One of the most miraculous phenomena in the universe is, unarguably, the existence of biological life. Whilst evolution nicely accounts for the gradual progression from the earliest archaeobacteria to the vast array of multicellular creatures capable of astounding feats of creativity, it does not explain how life originated ab initio. The origin of life, or abiogenesis, still remains something of a mystery, but it is definitely the most impressive example of emergence: how complex structures can form naturally from the uncoordinated interactions of simpler agents.
Of course, we cannot hope to simulate anything like abiogenesis on our primitive computers, which struggle with even determining how a single protein will develop into a tertiary structure. However, a simple model seems to demonstrate emergence of rather complicated structures and interactions (including logic gates and feedback loops) from random initial conditions over reasonably short timescales (about 24 hours on a modern computer).
We operate in a cellular automaton developed by Mirek Wojtowicz in March 1999. The world is a two-dimensional square grid of cells (potentially infinite, although the results described here were on a 4096-by-4096 flat torus), each of which can interact with its eight Moore neighbours.
Each cell has a state (either 0, 1, 2 or 3), which can vary over time (which is discrete) according to the following rules:
If a cell is in state 0 at time t and has precisely two neighbours in state 1, then it will itself change to state 1 by time t + 1.
- A state-1 cell remains live if it has between three and five live neighbours, and otherwise decays into state 2;
- A state-2 cell decays into state 3, irrespective of its surroundings;
- A state-3 cell decays into state 0, irrespective of its surroundings.
Experiment 1: Bounded 480-by-480 grid
I initially seeded a 480-by-480 grid with completely random noise. After several generations, slight order began to emerge from the chaos; specifically, most of the cells had subsided into state 0, leaving a few small localisations scattered sporadically in an otherwise empty universe. Some of these were able to grow rapidly, filling the space with a bedlam of colliding pulses. Eventually, after many thousands of generations, this eventually settled into the periodic behaviour shown below:
The main features are static state-1 ‘islands’, many of which have oscillating active boundaries. A few of these boundaries produce periodic emissions (or ‘spaceships’). Where two streams of spaceships collide, varied interactions are possible; the animation above shows a naturally-occurring Rube-Goldberg machine of interacting spaceship streams.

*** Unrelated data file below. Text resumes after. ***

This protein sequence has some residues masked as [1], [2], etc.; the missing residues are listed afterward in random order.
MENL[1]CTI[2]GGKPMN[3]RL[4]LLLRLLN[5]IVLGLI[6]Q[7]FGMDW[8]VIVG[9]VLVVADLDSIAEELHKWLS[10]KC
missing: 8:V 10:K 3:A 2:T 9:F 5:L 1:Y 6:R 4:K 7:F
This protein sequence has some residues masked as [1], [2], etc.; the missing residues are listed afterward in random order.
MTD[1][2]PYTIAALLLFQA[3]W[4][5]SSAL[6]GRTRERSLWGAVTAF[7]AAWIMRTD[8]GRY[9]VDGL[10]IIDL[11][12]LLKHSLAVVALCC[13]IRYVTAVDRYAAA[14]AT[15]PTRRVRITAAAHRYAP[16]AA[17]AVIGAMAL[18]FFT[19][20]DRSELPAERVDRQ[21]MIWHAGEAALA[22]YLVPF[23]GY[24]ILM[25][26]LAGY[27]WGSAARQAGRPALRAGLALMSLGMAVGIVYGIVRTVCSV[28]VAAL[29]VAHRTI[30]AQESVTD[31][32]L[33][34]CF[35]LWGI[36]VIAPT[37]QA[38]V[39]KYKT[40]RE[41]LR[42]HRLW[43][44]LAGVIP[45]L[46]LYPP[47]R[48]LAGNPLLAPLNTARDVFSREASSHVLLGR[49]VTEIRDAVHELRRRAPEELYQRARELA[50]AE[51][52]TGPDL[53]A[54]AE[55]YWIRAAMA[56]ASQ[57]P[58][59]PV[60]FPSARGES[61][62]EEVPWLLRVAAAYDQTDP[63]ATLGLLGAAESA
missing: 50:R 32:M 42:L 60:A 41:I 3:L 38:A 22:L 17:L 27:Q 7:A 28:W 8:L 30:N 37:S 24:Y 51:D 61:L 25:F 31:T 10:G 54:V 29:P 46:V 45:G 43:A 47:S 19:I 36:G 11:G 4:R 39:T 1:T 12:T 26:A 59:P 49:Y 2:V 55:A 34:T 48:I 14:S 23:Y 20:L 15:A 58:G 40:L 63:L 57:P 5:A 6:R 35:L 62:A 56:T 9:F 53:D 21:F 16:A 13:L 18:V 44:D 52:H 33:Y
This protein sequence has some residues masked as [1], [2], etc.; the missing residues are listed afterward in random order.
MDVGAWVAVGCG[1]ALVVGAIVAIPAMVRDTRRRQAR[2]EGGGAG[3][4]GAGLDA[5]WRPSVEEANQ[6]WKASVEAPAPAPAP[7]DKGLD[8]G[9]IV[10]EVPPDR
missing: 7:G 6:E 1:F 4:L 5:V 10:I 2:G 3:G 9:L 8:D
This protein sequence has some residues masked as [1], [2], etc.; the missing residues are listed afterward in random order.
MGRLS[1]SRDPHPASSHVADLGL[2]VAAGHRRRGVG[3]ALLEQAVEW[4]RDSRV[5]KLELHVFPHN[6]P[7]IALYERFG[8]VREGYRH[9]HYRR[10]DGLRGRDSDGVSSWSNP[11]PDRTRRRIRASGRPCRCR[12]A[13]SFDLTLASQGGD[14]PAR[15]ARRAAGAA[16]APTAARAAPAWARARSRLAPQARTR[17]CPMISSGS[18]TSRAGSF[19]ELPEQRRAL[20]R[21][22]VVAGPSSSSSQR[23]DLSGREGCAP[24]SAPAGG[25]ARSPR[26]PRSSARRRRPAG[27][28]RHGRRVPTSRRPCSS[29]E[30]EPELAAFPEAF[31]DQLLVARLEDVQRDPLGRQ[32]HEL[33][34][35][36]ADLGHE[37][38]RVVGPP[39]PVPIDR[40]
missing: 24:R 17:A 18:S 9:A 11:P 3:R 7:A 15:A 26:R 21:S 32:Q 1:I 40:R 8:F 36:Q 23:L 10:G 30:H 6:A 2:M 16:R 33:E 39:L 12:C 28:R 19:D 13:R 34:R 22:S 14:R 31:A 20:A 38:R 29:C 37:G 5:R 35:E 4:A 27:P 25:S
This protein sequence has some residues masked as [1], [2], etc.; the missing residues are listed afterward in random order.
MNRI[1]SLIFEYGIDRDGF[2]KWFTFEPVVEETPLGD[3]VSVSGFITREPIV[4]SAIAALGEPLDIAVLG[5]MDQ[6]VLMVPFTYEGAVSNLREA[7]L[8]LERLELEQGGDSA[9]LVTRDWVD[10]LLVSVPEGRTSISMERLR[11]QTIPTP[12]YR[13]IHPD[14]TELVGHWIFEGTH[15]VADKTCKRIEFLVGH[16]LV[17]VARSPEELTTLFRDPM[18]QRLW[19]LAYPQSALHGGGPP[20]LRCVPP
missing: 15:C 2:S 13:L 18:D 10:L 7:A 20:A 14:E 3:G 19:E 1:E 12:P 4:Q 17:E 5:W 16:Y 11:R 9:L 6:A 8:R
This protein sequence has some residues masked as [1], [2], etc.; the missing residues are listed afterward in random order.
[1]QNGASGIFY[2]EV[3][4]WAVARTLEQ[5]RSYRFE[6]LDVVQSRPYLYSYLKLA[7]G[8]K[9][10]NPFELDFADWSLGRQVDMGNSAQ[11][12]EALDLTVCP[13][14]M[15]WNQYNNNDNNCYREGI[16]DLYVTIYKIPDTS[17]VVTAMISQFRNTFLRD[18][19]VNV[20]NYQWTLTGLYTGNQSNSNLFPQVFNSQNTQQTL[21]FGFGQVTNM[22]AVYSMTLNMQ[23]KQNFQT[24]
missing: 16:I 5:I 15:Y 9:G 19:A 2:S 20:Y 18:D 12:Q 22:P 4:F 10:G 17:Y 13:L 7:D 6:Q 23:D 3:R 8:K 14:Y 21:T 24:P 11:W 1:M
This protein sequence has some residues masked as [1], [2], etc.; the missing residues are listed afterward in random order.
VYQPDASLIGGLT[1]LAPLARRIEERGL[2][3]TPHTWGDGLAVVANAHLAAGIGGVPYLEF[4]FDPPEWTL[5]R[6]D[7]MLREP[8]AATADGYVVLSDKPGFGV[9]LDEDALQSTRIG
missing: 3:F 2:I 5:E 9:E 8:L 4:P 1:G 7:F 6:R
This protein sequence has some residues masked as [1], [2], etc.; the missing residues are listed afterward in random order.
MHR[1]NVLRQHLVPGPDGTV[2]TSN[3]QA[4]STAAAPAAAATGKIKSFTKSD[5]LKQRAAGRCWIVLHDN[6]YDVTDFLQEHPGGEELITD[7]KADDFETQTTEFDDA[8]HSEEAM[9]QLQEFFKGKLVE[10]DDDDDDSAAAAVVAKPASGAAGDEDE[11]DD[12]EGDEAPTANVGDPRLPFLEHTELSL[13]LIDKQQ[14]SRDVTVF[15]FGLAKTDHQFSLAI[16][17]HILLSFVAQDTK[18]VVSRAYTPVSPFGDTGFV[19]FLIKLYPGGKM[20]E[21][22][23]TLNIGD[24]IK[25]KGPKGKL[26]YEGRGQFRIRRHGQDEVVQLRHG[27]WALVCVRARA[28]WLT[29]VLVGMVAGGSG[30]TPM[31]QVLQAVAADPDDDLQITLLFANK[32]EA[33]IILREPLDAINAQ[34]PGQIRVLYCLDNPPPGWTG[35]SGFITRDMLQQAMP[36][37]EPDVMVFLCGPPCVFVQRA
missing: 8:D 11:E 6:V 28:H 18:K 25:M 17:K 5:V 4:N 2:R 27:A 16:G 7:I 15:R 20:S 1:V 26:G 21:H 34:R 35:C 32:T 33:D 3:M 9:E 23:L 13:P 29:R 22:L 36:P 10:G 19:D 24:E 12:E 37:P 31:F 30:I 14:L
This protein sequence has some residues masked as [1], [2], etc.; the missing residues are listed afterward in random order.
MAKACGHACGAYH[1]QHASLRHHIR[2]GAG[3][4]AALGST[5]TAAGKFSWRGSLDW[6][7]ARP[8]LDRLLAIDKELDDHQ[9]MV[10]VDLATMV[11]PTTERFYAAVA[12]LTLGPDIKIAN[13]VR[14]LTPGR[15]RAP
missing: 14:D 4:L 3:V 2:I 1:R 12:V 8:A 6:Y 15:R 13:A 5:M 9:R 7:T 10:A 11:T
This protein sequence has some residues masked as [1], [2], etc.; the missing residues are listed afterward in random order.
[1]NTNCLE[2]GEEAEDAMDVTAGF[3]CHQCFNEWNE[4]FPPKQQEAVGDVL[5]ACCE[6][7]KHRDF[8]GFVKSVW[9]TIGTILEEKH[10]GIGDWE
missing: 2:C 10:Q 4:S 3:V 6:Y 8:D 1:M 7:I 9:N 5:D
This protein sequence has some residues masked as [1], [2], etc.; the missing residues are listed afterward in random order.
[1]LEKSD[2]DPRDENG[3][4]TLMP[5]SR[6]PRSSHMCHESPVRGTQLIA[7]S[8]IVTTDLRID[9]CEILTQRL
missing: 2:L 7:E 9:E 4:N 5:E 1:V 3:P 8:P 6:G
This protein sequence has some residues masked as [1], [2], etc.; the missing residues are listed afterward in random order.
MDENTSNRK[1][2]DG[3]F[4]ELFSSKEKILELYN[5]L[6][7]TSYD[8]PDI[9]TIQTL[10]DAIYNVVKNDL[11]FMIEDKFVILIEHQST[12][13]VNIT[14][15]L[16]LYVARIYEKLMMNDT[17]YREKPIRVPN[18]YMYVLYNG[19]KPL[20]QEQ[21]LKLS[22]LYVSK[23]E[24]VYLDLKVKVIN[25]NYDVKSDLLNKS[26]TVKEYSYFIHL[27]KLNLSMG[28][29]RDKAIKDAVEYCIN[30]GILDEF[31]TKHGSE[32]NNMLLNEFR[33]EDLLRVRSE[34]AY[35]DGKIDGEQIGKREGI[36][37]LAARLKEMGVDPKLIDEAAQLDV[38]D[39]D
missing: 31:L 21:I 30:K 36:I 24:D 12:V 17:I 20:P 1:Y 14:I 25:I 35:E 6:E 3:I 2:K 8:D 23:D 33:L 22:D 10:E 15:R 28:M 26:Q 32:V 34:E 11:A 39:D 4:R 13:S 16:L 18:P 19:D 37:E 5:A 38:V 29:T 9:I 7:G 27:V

Compare this with similar experiments in Conway’s Game of Life, where no glider guns have been observed to occur naturally from random soup due to their complexity and fragility. As such, this 4-state cellular automaton (known as Star Wars) is a much better demonstration of emergence.
Experiment 2: Toroidal 4096-by-4096 grid
I decided that a 480-by-480 bounded grid was too small to exhibit much complexity, so my next experiment was an overnight run on a 4096-by-4096 torus. I wanted to see more rich structures than before, and indeed I was rewarded by the emergence of a couple of stable feedback loops, one of which is capable of storing information:
In particular, the chain of five pulses is capable of propagating itself on a passive background of uniformly-spaced isolated pulses; this forms a rudimentary delay-line memory. The other stable feedback loop I found behaves more like a pseudo-random number generator. See if you can find it in the picture below (and indeed, tell me if you find anything else exciting).
Observe that the islands are much larger, and some of them occasionally contain lakes, at least one of which also contains a sub-island. The archipelago is also punctuated by vast swathes of vacuum, with a sporadicity of crosses (some of which function as impulse reflectors).
Extrapolating, there appears to be a sufficient amount of interaction that a particularly large random grid could lead to a large, sprawling computer capable of modifying its own internal wiring, much like the B-type machines proposed by Turing. A relevant quotation is this one of Conway’s. Unfortunately, I can’t seem to remember where I found it, so I’ll have to paraphrase instead:
I can imagine that if you have a large room full of circuitry, and connect the inputs and outputs totally randomly and arbitrarily, then the resulting complex would probably be capable of universal computation.
Several years ago, a certain Tosik realised that this same cellular automaton could be used as the basis of an amazingly simple Atari-style ‘shooter’ game, where everything apart from the player and the goal is just this basic 4-state cellular automaton. Here’s a very representative sample video provided by Tosik:
Considerably more recently, Katsunobu Imai (who, inter alia, was the second person to discover a glider in a cellular automaton on a Penrose tiling!) programmed an implementation of Panic Shooter in Codea, which allows it to be executed on platforms such as smartphones. More information can be found on his Google+ page.